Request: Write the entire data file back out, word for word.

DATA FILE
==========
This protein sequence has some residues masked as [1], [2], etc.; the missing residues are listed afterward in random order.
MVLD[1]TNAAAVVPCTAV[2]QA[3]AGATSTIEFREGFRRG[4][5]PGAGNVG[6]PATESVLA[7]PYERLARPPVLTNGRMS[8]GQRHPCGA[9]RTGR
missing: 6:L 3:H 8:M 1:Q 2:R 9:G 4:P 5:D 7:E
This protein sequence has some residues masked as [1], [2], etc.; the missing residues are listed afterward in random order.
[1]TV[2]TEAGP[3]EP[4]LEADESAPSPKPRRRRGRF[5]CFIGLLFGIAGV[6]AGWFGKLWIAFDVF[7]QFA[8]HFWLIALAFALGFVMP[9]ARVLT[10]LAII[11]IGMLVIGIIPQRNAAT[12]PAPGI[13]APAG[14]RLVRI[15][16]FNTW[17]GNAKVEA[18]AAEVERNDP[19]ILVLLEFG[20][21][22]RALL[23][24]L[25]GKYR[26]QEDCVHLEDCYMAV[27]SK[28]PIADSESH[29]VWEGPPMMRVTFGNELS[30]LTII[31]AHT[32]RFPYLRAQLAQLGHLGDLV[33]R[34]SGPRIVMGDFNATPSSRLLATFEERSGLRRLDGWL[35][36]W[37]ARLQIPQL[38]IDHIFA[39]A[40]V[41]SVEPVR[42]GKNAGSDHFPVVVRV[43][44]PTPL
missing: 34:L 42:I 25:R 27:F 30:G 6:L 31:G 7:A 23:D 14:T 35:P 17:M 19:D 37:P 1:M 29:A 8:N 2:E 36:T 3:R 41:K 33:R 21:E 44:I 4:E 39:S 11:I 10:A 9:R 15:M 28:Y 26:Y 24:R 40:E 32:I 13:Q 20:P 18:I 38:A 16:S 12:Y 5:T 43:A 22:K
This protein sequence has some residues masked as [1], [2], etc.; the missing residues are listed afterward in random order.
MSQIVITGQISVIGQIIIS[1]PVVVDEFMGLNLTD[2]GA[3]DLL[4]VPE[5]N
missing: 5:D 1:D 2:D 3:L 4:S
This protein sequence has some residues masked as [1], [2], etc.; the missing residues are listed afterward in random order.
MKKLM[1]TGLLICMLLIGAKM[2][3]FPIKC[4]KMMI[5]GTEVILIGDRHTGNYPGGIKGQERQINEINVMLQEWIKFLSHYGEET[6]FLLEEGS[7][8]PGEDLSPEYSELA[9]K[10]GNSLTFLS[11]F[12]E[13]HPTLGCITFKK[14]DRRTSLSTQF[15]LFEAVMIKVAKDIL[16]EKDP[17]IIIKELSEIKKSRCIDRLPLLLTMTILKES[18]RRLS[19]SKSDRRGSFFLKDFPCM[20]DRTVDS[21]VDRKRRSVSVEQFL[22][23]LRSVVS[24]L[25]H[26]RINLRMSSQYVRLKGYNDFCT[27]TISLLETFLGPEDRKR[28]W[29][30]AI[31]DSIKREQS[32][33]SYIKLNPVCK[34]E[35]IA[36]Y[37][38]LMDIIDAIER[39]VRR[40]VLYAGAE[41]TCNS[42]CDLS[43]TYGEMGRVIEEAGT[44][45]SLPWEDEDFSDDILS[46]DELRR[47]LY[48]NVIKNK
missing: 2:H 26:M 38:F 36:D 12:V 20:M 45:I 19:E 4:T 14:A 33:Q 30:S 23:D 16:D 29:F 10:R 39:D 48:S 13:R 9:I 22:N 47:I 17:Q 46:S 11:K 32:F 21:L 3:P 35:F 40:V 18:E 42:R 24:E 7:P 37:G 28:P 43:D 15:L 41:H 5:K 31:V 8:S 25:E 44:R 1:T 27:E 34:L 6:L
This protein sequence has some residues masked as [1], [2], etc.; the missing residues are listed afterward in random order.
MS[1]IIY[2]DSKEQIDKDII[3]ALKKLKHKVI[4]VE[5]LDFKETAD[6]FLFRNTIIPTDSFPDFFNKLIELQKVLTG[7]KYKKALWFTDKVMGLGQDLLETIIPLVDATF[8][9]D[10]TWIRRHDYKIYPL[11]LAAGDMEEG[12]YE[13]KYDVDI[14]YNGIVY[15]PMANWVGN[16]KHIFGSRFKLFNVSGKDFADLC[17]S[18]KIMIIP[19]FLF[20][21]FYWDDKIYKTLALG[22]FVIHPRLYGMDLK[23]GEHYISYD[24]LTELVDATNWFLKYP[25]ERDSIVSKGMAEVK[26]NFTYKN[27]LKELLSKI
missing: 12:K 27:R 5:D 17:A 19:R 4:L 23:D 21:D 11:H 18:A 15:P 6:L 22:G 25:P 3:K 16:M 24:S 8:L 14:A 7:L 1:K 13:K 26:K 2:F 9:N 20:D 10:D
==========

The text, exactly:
This protein sequence has some residues masked as [1], [2], etc.; the missing residues are listed afterward in random order.
MVLD[1]TNAAAVVPCTAV[2]QA[3]AGATSTIEFREGFRRG[4][5]PGAGNVG[6]PATESVLA[7]PYERLARPPVLTNGRMS[8]GQRHPCGA[9]RTGR
missing: 6:L 3:H 8:M 1:Q 2:R 9:G 4:P 5:D 7:E
This protein sequence has some residues masked as [1], [2], etc.; the missing residues are listed afterward in random order.
[1]TV[2]TEAGP[3]EP[4]LEADESAPSPKPRRRRGRF[5]CFIGLLFGIAGV[6]AGWFGKLWIAFDVF[7]QFA[8]HFWLIALAFALGFVMP[9]ARVLT[10]LAII[11]IGMLVIGIIPQRNAAT[12]PAPGI[13]APAG[14]RLVRI[15][16]FNTW[17]GNAKVEA[18]AAEVERNDP[19]ILVLLEFG[20][21][22]RALL[23][24]L[25]GKYR[26]QEDCVHLEDCYMAV[27]SK[28]PIADSESH[29]VWEGPPMMRVTFGNELS[30]LTII[31]AHT[32]RFPYLRAQLAQLGHLGDLV[33]R[34]SGPRIVMGDFNATPSSRLLATFEERSGLRRLDGWL[35][36]W[37]ARLQIPQL[38]IDHIFA[39]A[40]V[41]SVEPVR[42]GKNAGSDHFPVVVRV[43][44]PTPL
missing: 34:L 42:I 25:R 27:F 30:G 6:L 31:G 7:A 23:D 14:T 35:P 17:M 19:D 37:P 1:M 29:A 8:N 2:E 36:T 3:R 41:K 33:R 21:E 44:I 4:E 39:S 11:I 10:A 9:R 15:M 28:Y 26:Y 24:R 40:E 32:I 13:Q 20:P 18:I 38:A 16:S 12:Y 5:T 43:A 22:K
This protein sequence has some residues masked as [1], [2], etc.; the missing residues are listed afterward in random order.
MSQIVITGQISVIGQIIIS[1]PVVVDEFMGLNLTD[2]GA[3]DLL[4]VPE[5]N
missing: 5:D 1:D 2:D 3:L 4:S
This protein sequence has some residues masked as [1], [2], etc.; the missing residues are listed afterward in random order.
MKKLM[1]TGLLICMLLIGAKM[2][3]FPIKC[4]KMMI[5]GTEVILIGDRHTGNYPGGIKGQERQINEINVMLQEWIKFLSHYGEET[6]FLLEEGS[7][8]PGEDLSPEYSELA[9]K[10]GNSLTFLS[11]F[12]E[13]HPTLGCITFKK[14]DRRTSLSTQF[15]LFEAVMIKVAKDIL[16]EKDP[17]IIIKELSEIKKSRCIDRLPLLLTMTILKES[18]RRLS[19]SKSDRRGSFFLKDFPCM[20]DRTVDS[21]VDRKRRSVSVEQFL[22][23]LRSVVS[24]L[25]H[26]RINLRMSSQYVRLKGYNDFCT[27]TISLLETFLGPEDRKR[28]W[29][30]AI[31]DSIKREQS[32][33]SYIKLNPVCK[34]E[35]IA[36]Y[37][38]LMDIIDAIER[39]VRR[40]VLYAGAE[41]TCNS[42]CDLS[43]TYGEMGRVIEEAGT[44][45]SLPWEDEDFSDDILS[46]DELRR[47]LY[48]NVIKNK
missing: 2:H 26:M 38:F 36:D 12:V 20:M 45:I 19:E 4:T 14:A 33:Q 30:S 23:D 16:D 29:F 10:R 39:D 48:S 13:R 9:I 22:N 47:I 17:Q 46:S 11:K 32:F 21:L 3:P 35:F 40:V 18:E 42:R 24:E 7:P 37:G 28:P 43:D 15:L 41:H 5:K 31:V 8:S 25:E 44:R 1:T 27:E 34:L 6:L
This protein sequence has some residues masked as [1], [2], etc.; the missing residues are listed afterward in random order.
MS[1]IIY[2]DSKEQIDKDII[3]ALKKLKHKVI[4]VE[5]LDFKETAD[6]FLFRNTIIPTDSFPDFFNKLIELQKVLTG[7]KYKKALWFTDKVMGLGQDLLETIIPLVDATF[8][9]D[10]TWIRRHDYKIYPL[11]LAAGDMEEG[12]YE[13]KYDVDI[14]YNGIVY[15]PMANWVGN[16]KHIFGSRFKLFNVSGKDFADLC[17]S[18]KIMIIP[19]FLF[20][21]FYWDDKIYKTLALG[22]FVIHPRLYGMDLK[23]GEHYISYD[24]LTELVDATNWFLKYP[25]ERDSIVSKGMAEVK[26]NFTYKN[27]LKELLSKI
missing: 12:K 27:R 5:D 17:A 19:R 4:L 23:D 21:D 11:H 18:A 15:P 6:L 22:G 25:P 3:K 16:M 24:S 8:L 14:A 7:L 1:K 13:K 26:K 2:F 9:N 20:D 10:D